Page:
Los Angeles Times
Wednesday, April 15, 1998
LETTERS TO THE EDITOR
Riordan on 227
Mayor Richard Riordan has just lost my support ("Riordan Backs
Move to End Bilingual Classes," April 10). Obviously he has not done
his homework on Prop. 227, nor on the facts facing the L.A. school district.
Students whose primary language is not English represent 60% of L.A. students,
80% in kindergarten through third grade. True, there are shortcomings in
public education, but bilingual education is part of the cure, not part
of the disease.
The last 20 years I've taught students whose
primary language is not English. Many of my students have gone on to college
and successful careers. I voted for the mayor last time, but his ill-advised
pro-227 stance puts him in the extremist English-only, anti-immigrant camp.
In this town that primarily translates to anti-Latino.
* Riordan made some good observations but came to the wrong conclusion
on the Unz initiative.
He is correct when he says there are many
bilingual failures. He is equally correct when he says that under "laboratory"
conditions, bilingual education succeeds. This is because under the right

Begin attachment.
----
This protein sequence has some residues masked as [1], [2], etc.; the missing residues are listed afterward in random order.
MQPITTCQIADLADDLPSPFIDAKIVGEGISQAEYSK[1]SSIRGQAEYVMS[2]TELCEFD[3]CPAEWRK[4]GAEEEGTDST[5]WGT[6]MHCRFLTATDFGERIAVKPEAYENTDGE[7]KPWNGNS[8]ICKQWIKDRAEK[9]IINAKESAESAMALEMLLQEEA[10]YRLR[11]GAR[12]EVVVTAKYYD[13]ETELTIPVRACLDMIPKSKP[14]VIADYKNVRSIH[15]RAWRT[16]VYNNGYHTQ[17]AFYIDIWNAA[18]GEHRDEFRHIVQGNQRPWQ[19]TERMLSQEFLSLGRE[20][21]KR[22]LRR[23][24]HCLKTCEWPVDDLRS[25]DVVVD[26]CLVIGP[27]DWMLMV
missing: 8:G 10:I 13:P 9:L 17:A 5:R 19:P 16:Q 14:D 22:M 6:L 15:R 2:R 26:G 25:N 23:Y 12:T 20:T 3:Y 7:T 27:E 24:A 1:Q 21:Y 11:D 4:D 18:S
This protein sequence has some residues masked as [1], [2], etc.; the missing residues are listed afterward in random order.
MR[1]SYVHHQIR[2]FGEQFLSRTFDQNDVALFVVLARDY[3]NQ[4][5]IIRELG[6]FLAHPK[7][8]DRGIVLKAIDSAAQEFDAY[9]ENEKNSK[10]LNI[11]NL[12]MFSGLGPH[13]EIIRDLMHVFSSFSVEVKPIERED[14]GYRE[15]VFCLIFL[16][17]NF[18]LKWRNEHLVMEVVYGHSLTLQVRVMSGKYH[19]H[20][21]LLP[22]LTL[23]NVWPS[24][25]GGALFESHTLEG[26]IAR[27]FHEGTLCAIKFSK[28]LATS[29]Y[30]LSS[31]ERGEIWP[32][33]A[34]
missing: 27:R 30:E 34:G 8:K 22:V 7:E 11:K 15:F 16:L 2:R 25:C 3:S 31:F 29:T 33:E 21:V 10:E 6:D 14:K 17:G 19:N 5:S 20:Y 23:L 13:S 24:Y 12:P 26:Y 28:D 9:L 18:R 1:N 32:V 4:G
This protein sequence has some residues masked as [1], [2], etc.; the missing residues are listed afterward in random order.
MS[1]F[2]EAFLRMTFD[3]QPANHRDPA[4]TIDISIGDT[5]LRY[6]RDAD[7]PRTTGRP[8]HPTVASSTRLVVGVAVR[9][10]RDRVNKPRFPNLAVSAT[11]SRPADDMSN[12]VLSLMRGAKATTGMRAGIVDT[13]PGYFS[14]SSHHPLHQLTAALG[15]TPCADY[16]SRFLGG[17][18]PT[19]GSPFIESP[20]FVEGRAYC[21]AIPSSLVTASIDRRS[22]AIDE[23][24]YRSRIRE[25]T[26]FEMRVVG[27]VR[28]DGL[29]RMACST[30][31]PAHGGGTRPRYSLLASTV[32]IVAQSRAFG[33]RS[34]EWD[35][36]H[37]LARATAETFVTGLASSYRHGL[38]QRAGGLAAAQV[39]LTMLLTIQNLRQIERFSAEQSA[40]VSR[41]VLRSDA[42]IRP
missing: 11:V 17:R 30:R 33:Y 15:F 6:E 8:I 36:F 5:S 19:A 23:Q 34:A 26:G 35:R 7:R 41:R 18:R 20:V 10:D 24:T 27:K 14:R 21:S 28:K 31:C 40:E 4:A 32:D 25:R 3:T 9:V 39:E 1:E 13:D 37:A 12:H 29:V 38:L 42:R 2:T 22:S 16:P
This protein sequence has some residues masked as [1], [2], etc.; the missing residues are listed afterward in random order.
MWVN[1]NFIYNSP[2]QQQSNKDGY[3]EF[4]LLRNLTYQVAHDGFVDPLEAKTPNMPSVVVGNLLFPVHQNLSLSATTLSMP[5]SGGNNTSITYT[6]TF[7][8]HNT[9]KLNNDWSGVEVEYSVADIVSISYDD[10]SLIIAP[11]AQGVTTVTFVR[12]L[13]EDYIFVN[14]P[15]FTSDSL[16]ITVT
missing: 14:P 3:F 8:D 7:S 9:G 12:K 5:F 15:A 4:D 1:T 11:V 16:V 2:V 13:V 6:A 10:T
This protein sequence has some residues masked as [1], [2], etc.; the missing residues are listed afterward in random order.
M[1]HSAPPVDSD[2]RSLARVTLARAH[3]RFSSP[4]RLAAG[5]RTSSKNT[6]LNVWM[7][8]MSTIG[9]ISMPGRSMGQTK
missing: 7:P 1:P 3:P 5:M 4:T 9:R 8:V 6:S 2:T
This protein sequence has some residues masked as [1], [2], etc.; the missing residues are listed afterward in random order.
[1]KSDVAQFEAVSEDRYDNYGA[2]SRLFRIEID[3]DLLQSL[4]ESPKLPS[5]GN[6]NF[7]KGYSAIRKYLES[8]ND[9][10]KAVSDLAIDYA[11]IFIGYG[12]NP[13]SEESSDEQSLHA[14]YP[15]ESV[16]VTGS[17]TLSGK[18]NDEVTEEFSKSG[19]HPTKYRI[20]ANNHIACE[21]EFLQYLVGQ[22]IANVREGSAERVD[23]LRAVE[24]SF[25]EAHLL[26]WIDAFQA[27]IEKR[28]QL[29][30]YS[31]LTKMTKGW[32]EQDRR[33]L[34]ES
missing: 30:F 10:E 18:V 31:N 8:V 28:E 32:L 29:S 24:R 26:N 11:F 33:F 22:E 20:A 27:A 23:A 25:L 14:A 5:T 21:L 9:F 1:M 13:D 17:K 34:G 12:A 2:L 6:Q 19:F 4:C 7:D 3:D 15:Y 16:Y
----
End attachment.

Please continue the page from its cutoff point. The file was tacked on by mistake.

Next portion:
circumstances bilingual education is a powerful tool to teach students
English while allowing them to develop in other subjects as well. When
it is misapplied, however, it is a disaster. The same is true with most
other educational models.
Passing an initiative that mandates what
many responsible educators on both sides think to be a flawed model is
no solution. Instead, we need to move more in the direction that the State
Board of Education did (April 9)--allowing each district to assess the
needs of its own students and select from the many methodologies available.
* The April 12 political cartoon by Michael Ramirez on bilingual education
prompted me to think about my experiences as a child beginning my education.
I am a 56-year-old, highly educated American who happens to be of Mexican
descent. When I was laid off in the 1990s from the aerospace industry,
I chose education for a new career.
I straddled the bilingual issue until I saw
the faces of my non- or nearly non-English-speaking children when I conducted
the compulsory English portion of the school day. Prior to that, they would
have been perceived as obviously bright and inquisitive by anyone entering
the room. The blank faces and stares during the English teaching used to
be labeled "dumb Mexicans." Need I say more?